When the Obama administration designated Bears Ears National Monument, the borders they drafted more closely matched the national recreation area proposed in the PLI than those proposed by Utah Diné Bikeyah. What’s more, GIS data from the state of Utah show that the majority of oil and gas wells currently lie outside of the monument (possibly due to low success and complex terrain for drilling). The area’s most significant coal reserves lie completely outside of the monument boundaries. No areas within the monument are currently classified as having “high potential” for uranium mines either. When the monument was created, these data must surely have been available to the Obama administration.

Finally, critics have expressed concern for Utah’s schools. There are several inholdings of state trust land parcels within Bears Ears; they cannot be developed for mineral extraction because they lie within the monument. In 1996, when President Clinton designated Grand Staircase-Escalante National Monument, the federal government and the state eventually “swapped” for 139,000 acres of federal land that was outside of the monument with the Utah Trust Lands Administration for those types of private inholdings. In addition, the federal government paid the state of Utah $50 million. To date, the mineral extraction from that swapped land has yielded ~$1.7 billion in revenue for the state of Utah. Senator Bennett called this a “model for future land swaps,” and I agree with him. It was a win-win for all parties, and I believe it could work equally well in Bears Ears.

I grew up in the northwestern corner of New Mexico, and had many backpacking outings in the Bears Ears region. With my dad, and with my Boy Scout troop, we explored many of the canyons on Cedar Mesa, and saw many of the archaeological sites that are now protected. These are some of my fondest memories of time spent in the outdoors. Just like so many of our national parks and monuments, Bears Ears is one of our national treasures. As Westerners, we are bound to protect these lands; it is not in our nature to hastily exploit them for short-term gain. The preservation of Bears Ears keeps a promise to past and future generations, and is one that can transcend partisan politics. Please join me in standing with Bears Ears and making it our nation’s common ground.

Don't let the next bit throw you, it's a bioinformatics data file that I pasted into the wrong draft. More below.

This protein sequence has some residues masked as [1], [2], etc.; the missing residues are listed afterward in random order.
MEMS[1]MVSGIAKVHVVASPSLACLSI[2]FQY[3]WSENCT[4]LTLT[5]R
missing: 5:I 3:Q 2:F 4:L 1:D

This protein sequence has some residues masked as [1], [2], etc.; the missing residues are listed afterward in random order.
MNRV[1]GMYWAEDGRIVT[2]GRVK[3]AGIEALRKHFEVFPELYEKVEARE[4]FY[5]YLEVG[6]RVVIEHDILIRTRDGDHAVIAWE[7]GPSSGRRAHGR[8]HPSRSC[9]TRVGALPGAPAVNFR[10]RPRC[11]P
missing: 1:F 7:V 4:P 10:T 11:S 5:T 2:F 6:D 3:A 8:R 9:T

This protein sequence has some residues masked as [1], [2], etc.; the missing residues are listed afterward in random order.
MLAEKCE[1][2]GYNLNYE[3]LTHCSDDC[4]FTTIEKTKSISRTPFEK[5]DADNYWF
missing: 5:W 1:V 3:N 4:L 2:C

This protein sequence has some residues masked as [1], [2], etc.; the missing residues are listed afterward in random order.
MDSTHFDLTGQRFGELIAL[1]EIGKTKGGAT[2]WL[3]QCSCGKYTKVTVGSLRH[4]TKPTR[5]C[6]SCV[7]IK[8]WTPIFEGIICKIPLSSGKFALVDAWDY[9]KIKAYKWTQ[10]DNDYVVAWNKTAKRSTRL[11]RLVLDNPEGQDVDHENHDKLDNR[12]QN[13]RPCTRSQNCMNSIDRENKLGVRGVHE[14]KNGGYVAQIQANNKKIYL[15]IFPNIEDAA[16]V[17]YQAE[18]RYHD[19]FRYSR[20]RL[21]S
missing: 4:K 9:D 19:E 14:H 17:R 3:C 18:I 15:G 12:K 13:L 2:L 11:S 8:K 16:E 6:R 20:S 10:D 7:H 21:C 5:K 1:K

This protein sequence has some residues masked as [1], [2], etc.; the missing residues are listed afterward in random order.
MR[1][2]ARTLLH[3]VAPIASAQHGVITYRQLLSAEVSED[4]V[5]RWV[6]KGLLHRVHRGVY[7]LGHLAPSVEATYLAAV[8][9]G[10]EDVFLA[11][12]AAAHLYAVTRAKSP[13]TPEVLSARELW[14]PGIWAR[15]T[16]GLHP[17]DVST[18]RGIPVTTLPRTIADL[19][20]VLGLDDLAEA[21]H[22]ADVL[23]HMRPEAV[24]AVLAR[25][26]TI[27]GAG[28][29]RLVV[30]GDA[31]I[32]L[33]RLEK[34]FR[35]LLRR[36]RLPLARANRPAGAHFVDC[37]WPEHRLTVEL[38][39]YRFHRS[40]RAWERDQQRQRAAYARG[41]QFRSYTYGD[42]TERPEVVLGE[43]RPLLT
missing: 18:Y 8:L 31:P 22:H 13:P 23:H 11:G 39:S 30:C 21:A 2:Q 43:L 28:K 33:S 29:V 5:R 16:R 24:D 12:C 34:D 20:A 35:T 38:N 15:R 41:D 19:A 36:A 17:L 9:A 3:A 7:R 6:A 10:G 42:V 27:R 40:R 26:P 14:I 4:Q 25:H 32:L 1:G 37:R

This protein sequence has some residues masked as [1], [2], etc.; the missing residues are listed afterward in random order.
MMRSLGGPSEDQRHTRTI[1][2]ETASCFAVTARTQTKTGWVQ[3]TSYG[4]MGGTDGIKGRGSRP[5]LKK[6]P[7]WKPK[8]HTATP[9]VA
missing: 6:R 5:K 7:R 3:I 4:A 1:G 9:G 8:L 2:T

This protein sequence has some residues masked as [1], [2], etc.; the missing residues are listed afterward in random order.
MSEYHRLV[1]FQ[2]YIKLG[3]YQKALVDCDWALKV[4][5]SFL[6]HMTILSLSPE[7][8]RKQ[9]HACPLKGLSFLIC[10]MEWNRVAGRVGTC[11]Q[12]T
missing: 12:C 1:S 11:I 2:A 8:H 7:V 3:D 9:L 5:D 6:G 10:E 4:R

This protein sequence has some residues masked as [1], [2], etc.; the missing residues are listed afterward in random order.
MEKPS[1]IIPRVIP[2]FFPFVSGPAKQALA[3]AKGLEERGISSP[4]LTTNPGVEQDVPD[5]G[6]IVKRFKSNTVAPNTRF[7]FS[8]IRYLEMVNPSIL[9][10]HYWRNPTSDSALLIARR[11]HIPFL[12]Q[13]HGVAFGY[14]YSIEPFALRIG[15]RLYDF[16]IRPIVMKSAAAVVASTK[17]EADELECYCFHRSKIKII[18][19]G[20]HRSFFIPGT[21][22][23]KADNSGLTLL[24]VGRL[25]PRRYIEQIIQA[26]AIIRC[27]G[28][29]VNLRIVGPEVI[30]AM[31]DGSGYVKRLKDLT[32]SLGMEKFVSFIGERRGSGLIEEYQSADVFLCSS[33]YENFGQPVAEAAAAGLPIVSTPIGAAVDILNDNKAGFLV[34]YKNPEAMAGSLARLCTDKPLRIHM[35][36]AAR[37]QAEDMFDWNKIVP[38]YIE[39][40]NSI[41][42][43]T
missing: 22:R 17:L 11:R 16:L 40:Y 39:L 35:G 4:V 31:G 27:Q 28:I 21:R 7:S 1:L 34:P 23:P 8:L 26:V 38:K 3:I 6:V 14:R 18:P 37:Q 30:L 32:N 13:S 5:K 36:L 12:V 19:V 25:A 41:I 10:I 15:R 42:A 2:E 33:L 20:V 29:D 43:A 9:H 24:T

photo of valley of the gods located in bears ears national monument

 

A letter to Secretary Zinke

Written by Alpenglow Images on May 8th, 2017

Dear Interior Secretary Zinke:

Last Friday, your office released a memo of the National Monuments under review per executive order 13792. This letter is regarding that order.

Much has been written about the “Western ethos.” This intangible set of characteristics enabled the pioneers to settle and explore the lands west of the Mississippi. Today that same tenacity and those values live on in Westerners who eek out a living in our arid Western landscape. Perhaps more than any of the other values, vision is the one I think is the most uniquely Western. Today, just as 150 years ago, we have a vision of what the West should be; our collective actions have been an (often unsuccessful) attempt to make the landscape to conform with our vision.

In the Antiquities Act, Theodore Roosevelt also had a vision for the West. The national monuments he and the presidents who have followed him have left behind for America are a tangible reminder of Western vision and tenacity. As Wallace Stegner said, the Western landscape–whose crown jewels are protected by our national parks and monuments–is what we as a people have built our very character against.